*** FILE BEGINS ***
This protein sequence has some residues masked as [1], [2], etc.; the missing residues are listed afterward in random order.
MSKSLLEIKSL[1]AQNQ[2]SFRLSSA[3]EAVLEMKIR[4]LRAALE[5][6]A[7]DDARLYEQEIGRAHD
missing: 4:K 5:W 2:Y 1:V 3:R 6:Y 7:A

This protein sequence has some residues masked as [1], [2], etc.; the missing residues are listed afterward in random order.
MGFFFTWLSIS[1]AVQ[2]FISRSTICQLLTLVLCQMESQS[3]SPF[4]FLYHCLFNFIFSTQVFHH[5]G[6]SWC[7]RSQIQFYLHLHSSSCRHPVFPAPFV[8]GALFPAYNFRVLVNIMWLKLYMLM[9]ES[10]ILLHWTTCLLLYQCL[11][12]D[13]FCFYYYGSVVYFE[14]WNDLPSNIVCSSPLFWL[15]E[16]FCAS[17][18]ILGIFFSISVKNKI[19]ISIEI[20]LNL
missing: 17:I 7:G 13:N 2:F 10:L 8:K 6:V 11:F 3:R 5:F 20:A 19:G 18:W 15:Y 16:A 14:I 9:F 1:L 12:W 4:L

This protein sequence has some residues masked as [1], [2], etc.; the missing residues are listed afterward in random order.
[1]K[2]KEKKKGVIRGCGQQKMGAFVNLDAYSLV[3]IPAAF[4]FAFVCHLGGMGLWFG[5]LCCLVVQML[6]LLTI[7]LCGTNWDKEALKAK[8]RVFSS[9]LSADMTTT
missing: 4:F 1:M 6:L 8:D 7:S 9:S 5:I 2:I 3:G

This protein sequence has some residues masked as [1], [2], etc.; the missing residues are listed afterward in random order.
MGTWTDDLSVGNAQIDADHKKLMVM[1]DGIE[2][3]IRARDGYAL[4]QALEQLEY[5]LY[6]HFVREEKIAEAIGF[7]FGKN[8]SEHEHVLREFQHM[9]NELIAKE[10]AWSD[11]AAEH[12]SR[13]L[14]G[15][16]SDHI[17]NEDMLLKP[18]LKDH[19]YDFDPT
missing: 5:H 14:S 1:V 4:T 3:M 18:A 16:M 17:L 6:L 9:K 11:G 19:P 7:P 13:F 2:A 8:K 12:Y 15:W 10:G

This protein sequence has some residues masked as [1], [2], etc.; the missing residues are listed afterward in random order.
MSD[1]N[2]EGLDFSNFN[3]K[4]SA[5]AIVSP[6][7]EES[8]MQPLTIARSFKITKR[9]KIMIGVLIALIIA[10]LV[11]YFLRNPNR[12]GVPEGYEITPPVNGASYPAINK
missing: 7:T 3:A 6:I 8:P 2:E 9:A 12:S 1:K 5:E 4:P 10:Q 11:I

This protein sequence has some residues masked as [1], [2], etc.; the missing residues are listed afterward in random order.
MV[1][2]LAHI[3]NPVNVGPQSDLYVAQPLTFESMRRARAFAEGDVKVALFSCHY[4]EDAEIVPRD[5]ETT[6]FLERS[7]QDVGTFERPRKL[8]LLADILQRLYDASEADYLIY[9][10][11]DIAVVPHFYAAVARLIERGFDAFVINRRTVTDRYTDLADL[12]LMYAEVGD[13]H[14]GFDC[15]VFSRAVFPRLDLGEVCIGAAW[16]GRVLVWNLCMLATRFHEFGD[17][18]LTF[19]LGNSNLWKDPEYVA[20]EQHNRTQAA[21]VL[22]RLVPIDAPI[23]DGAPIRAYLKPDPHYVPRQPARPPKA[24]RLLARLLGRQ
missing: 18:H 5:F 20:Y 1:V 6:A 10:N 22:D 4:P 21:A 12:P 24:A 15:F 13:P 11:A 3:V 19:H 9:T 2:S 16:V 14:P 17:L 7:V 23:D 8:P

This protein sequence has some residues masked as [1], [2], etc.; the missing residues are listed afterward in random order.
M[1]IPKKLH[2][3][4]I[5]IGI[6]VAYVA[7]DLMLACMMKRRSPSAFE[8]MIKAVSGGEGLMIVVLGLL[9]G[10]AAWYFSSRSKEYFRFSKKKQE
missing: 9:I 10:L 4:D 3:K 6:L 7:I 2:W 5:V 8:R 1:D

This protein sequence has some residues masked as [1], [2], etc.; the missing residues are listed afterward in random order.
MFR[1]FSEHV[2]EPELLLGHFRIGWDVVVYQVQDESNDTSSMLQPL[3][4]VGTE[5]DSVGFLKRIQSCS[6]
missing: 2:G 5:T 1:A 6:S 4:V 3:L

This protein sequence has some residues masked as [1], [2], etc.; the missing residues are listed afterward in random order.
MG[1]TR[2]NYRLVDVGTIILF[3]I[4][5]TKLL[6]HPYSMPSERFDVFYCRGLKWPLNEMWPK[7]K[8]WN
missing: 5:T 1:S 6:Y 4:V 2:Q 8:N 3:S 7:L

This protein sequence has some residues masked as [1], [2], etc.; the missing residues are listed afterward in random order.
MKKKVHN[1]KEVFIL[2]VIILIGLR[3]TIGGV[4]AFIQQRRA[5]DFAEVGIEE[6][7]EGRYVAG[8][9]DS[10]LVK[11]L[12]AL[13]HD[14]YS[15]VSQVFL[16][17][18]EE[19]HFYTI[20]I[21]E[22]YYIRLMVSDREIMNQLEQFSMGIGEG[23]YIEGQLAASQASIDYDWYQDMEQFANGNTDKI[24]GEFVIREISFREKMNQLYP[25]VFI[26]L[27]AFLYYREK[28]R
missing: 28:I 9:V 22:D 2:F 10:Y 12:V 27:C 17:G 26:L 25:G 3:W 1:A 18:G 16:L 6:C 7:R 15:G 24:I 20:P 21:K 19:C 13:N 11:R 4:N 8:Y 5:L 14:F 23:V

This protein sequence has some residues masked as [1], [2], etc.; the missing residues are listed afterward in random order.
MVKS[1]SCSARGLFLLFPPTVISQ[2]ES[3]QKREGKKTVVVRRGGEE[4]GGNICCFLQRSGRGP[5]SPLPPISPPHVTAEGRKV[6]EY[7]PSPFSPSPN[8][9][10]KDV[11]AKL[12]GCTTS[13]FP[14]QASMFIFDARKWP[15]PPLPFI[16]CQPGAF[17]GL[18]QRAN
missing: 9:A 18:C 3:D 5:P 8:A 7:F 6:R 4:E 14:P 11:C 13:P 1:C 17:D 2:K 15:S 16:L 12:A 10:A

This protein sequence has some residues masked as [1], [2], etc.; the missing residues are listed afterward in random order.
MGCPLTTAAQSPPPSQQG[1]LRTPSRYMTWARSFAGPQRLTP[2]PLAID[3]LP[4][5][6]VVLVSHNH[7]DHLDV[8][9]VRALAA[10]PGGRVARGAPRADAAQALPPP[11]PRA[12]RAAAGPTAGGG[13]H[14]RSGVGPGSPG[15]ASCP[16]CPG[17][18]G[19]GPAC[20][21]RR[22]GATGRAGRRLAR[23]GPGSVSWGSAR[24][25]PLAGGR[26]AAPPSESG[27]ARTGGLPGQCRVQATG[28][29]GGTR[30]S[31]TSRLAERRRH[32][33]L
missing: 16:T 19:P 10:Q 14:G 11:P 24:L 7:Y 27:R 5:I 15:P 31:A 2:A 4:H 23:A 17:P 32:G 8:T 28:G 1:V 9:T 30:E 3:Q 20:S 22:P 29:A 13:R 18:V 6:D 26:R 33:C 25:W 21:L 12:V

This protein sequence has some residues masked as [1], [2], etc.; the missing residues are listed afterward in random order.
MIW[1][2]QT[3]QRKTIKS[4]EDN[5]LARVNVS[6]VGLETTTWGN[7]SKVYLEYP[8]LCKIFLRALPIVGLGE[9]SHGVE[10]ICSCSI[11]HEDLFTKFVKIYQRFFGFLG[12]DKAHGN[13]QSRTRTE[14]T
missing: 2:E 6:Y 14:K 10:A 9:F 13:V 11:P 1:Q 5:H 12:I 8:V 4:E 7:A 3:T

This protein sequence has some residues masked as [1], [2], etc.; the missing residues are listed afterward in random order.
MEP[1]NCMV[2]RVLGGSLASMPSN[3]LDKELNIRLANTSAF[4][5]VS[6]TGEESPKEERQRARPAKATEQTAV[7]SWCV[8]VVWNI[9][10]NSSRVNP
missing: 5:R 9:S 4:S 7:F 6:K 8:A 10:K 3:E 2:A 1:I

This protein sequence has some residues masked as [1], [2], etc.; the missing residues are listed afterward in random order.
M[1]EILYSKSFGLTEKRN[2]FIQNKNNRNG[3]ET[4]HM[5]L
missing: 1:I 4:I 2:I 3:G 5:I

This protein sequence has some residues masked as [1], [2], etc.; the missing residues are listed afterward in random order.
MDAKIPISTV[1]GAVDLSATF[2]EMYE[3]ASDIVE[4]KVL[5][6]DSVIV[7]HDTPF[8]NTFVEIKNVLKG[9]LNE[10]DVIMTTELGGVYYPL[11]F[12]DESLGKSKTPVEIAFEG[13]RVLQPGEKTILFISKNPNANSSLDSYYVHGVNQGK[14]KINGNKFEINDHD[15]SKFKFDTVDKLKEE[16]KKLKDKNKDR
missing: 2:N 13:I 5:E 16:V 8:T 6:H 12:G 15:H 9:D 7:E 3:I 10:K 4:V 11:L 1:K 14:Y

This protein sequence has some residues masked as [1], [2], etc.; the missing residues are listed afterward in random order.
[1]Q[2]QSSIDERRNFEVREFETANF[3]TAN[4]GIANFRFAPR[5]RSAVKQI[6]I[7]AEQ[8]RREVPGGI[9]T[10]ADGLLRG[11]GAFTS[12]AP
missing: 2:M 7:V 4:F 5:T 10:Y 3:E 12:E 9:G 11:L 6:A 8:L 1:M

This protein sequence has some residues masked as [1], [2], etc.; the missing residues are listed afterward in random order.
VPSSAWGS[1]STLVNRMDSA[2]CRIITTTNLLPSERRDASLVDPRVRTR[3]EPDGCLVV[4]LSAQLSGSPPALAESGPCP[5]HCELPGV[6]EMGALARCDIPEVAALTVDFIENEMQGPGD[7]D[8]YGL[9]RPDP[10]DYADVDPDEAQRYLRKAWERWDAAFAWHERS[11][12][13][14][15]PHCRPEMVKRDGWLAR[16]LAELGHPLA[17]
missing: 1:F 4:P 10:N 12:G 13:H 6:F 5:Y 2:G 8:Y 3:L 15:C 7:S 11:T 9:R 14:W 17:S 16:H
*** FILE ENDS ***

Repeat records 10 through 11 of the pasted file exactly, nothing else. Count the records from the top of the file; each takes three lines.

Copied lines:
This protein sequence has some residues masked as [1], [2], etc.; the missing residues are listed afterward in random order.
MKKKVHN[1]KEVFIL[2]VIILIGLR[3]TIGGV[4]AFIQQRRA[5]DFAEVGIEE[6][7]EGRYVAG[8][9]DS[10]LVK[11]L[12]AL[13]HD[14]YS[15]VSQVFL[16][17][18]EE[19]HFYTI[20]I[21]E[22]YYIRLMVSDREIMNQLEQFSMGIGEG[23]YIEGQLAASQASIDYDWYQDMEQFANGNTDKI[24]GEFVIREISFREKMNQLYP[25]VFI[26]L[27]AFLYYREK[28]R
missing: 28:I 9:V 22:D 2:F 10:Y 12:V 27:C 17:G 26:L 25:G 3:W 1:A 18:G 16:L 6:C 7:R 15:G 24:I 20:P 21:K 19:C 13:N 11:R 4:N 8:Y 5:L 14:F 23:V

This protein sequence has some residues masked as [1], [2], etc.; the missing residues are listed afterward in random order.
MVKS[1]SCSARGLFLLFPPTVISQ[2]ES[3]QKREGKKTVVVRRGGEE[4]GGNICCFLQRSGRGP[5]SPLPPISPPHVTAEGRKV[6]EY[7]PSPFSPSPN[8][9][10]KDV[11]AKL[12]GCTTS[13]FP[14]QASMFIFDARKWP[15]PPLPFI[16]CQPGAF[17]GL[18]QRAN
missing: 9:A 18:C 3:D 5:P 8:A 7:F 6:R 4:E 14:P 11:C 13:P 1:C 17:D 2:K 15:S 16:L 12:A 10:A